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OPINION: Stop nagging us to death
Commentary on a recent study published in the journal Science that concluded a Texas highway sign warning about accidents actually increased accidents.

Nature study
By John F. Carr

I was driving in Pennsylvania, and a sign warned me of aggressive drivers. The best defense is a good offense. I ran all those aggressive drivers off the road before they could get me.

That joke is closer to reality than we appreciate. A new study says warning people about the dangers of driving makes them more dangerous.

Texas lit up electronic signs with a count of deaths on state highways. They ran the campaign one week per month. I guess they were thinking drivers would be scared straight. In reality, accidents went up a few percent when signs were on. If the extra accidents were near the signs, we could blame drivers taking their eyes off the road. But drivers continued to have more accidents for a few minutes after passing the signs. (View the study in the journal Science)

Psychology explains. Worried and preoccupied drivers are worse drivers. When you tell people they are going to die, go to jail, lose their license or pay a fine, they start thinking about that instead of driving. And they keep thinking about it for a few minutes.

Of course, drivers can be preoccupied by other things, and non-drivers can be preoccupied too, but we have here a problem that is caused by the government and can be easily fixed by the government. Texas wants people to keep thinking about death. Being preoccupied with death, they die.

If the government is serious about safety, it will ban threats and emotional manipulation disguised as traffic messages. It will get serious about sign clutter.

Highway authorities need to ask themselves, what is a driver going to do when a particular message is displayed? A real driver, not a figment of a copywriter's imagination. Am I going to say to myself, "I had better stop crashing because some other people died"? No, I already try not to crash.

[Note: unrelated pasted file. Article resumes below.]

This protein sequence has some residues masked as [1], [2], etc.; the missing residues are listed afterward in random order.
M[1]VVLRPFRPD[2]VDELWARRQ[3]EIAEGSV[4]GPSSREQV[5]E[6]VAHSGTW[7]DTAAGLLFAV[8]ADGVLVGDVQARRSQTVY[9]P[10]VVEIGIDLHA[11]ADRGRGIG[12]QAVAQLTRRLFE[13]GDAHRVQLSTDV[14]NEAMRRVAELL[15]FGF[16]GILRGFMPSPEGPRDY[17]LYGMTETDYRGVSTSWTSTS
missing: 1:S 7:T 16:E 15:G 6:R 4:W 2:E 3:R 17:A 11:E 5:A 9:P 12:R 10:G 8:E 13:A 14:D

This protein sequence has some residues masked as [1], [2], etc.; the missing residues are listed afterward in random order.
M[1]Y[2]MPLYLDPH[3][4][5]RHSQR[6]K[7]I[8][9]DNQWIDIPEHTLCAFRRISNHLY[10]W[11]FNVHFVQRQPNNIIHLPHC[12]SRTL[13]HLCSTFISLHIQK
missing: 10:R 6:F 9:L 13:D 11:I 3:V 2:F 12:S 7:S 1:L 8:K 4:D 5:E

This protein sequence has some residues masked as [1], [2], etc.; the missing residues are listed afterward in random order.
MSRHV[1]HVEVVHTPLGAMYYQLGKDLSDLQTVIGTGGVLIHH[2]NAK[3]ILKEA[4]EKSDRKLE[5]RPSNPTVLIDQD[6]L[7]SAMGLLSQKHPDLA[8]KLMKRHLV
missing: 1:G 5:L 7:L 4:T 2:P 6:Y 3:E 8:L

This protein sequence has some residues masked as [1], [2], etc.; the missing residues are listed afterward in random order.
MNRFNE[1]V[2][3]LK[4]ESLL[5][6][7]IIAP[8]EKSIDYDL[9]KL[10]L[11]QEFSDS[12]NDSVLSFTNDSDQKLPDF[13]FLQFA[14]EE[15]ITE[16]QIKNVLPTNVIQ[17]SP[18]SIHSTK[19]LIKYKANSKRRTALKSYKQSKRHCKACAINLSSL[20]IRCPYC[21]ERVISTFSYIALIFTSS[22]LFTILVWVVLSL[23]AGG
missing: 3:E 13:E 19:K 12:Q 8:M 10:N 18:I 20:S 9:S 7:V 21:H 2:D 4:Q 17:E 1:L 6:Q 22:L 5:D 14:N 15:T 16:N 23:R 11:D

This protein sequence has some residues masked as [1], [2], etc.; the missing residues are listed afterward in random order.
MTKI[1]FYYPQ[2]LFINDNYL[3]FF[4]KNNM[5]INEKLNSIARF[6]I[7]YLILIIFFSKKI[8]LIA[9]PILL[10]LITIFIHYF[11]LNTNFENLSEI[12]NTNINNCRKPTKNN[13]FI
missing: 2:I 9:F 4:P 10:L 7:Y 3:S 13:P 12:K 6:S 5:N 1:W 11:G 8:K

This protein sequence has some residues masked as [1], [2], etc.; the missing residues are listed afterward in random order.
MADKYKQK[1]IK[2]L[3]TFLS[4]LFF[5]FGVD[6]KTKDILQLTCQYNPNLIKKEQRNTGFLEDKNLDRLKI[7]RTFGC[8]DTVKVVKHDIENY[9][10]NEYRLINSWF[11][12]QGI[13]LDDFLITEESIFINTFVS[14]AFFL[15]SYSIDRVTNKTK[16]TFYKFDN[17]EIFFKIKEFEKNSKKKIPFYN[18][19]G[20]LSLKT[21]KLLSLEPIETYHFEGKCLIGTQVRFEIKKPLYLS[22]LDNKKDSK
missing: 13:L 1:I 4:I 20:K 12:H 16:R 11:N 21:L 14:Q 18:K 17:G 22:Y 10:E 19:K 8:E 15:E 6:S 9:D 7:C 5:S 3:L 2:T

When MassDOT tells me I-95 is going to be closed for 15 minutes at an unspecified time next week, it's the same as telling me there will be a traffic jam some time next week. I already knew that. And they distracted me for five or ten seconds to tell me nothing because I have to read two or three pages of text to understand it.

Whether you tell me the fine for littering is $100 or $10,000, I still don't see any cops. And neither does the trucker with the bottle full of urine.

When Watertown, Massachusetts, decided to post fluorescent yellow signs every eighty feet, did anybody ask what drivers were expected to do? Did anybody calculate that, if drivers looked at every sign warning of pedestrians and bicycles in the road, they would they would divert about half their attention away from the road? What does "share the road" mean, anyway? That particular message is being retired because nobody knows. If you're the kind of person to brush (assault) a bicyclist or key a car, those three words aren't going to stop you.

I know other people use the road and the cops are out to get me. I don't need to be reminded. Unfortunately states are being paid to create dangerous drivers. They get about half a billion dollars per year from the National Highway Traffic Safety Administration. The three goals of a NHTSA-funded program are spend grant money, make ticket quota, and promote the latest slogans. If an electronic sign is threatening you, there's a good chance NHTSA is paying for it. Click it or ticket. Surrender or die. Surrender and die, if we believe the data out of Texas.

Hey, I just figured out how to save half a billion dollars per year of taxpayer money and a few lives -- in my dreams.

In the battle between science and slogans, slogans usually win and money always does.

John F. Carr has most recently written a four-part series on changes to federal regulations that encourage the use of speed traps:

Part 1. The introduction to this series
Part 2. Proposed changes to stop sign rules
Part 3. How speed limits are set for profit
Part 4. How to set speed limits for safety

Source: Can behavioral interventions be too salient? Evidence from traffic safety messages (Science, 4/22/2022)

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